PMCCPMCCPMCC

Search tips
Search criteria 

Advanced

 
Logo of nihpaAbout Author manuscriptsSubmit a manuscriptHHS Public Access; Author Manuscript; Accepted for publication in peer reviewed journal;
 
Am J Prev Med. Author manuscript; available in PMC 2010 August 11.
Published in final edited form as:
PMCID: PMC2920147
NIHMSID: NIHMS206147

Alcohol and tobacco marketing: An evaluation of compliance with restrictions on outdoor ads

Abstract

Background

Historically, the alcohol and tobacco industries have been the biggest users of outdoor advertising. However, the 1999 Master Settlement Agreement (MSA) outlawed tobacco billboards and transit furniture ads and the Outdoor Advertising Association of America (OAAA) has pledged to voluntarily eliminate ads for alcohol and tobacco within 500 feet of schools, playgrounds, and churches.

Methods

We observed outdoor advertisements (2004–2005) in a sample of 106 urban census tracts in Pre-Katrina southern Louisiana and 114 in Los Angeles County to evaluate tobacco and alcohol advertisers’ compliance with the MSA and the OAAA Code of Principles. Data were analyzed in 2007–2008.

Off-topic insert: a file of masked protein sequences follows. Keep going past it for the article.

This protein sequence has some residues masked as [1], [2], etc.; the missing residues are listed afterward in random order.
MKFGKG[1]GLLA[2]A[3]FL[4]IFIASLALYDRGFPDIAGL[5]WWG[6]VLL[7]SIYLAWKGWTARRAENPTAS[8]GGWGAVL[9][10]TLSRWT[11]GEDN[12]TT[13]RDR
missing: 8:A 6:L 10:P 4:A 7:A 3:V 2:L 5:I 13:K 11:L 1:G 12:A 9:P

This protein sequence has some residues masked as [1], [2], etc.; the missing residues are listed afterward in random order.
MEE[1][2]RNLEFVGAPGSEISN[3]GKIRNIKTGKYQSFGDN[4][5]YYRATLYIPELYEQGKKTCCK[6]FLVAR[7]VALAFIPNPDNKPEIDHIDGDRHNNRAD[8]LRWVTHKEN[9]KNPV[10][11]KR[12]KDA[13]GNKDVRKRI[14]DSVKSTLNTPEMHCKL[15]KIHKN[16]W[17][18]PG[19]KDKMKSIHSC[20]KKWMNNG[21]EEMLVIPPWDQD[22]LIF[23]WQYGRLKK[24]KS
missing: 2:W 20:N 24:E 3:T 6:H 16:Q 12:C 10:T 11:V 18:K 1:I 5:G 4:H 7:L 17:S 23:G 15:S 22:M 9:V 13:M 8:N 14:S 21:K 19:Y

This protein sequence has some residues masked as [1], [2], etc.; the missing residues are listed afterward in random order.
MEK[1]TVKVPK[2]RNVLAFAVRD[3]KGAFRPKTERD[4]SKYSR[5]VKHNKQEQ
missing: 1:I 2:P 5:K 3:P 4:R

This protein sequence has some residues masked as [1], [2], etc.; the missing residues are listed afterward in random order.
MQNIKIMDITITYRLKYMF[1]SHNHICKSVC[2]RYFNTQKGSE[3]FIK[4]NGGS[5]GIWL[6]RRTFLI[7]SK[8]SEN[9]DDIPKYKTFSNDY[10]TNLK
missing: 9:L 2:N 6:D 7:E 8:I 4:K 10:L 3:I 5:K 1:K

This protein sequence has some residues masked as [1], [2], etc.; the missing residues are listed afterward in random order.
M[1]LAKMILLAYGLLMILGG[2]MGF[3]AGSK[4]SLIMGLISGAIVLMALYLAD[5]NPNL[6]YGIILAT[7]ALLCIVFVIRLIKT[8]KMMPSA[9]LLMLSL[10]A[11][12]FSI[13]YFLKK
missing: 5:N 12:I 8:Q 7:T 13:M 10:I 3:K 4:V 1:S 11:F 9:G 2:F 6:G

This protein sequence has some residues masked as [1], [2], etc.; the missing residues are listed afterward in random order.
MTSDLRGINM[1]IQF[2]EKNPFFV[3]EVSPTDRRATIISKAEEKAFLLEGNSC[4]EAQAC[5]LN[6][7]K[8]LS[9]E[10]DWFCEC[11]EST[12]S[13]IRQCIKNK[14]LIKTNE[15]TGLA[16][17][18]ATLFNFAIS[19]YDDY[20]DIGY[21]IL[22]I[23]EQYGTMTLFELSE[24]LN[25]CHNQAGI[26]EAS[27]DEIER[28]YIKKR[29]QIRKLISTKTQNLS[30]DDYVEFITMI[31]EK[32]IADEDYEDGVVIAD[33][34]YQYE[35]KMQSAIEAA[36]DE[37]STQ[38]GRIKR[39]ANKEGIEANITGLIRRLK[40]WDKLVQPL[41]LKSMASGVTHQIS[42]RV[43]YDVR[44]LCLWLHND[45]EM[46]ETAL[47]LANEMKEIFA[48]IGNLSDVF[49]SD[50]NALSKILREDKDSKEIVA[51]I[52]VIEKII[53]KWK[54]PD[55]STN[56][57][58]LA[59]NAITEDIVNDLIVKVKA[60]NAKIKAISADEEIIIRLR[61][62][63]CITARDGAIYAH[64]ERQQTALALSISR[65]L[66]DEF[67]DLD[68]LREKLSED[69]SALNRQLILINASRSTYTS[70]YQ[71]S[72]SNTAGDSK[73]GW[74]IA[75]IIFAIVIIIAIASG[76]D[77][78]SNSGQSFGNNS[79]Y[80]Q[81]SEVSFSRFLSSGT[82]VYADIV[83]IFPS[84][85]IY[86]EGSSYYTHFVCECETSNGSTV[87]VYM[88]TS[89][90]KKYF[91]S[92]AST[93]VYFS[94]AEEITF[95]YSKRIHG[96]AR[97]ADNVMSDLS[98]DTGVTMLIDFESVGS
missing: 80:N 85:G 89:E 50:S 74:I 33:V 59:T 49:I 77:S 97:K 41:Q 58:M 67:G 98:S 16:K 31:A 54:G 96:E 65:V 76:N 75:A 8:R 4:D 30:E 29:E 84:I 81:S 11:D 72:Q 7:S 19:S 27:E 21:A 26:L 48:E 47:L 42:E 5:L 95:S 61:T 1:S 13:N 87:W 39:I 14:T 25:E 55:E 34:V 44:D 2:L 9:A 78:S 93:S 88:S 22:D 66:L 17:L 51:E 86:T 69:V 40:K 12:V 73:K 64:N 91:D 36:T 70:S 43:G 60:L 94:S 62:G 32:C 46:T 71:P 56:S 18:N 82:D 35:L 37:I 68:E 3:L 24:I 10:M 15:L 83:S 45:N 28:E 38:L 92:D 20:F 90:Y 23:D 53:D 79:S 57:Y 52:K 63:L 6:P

Results

More than 1 in 4 tobacco ads in Louisiana failed to comply with the MSA. In Los Angeles, 37% of alcohol ads and 25% of tobacco ads were located within 500 feet of a school, park, or church; in Louisiana, roughly 1 in 5 ads promoting alcohol or tobacco fell within this distance. In Los Angeles, low-income status and the presence of a freeway in the tract were associated with 40% more alcohol and tobacco billboards near children. In Louisiana, each additional major roadway-mile was associated with 4% more tobacco ads in violation of MSA and 7% more small ads near schools, parks, and churches; city jurisdiction accounted for 55% of MSA violations and more than 70% violations of OAAA guidelines.

Conclusions

Cities must be empowered to deal locally with violations of the MSA. Legislation is needed to force advertisers to honor their pledge to protect children from alcohol and tobacco ads.

Introduction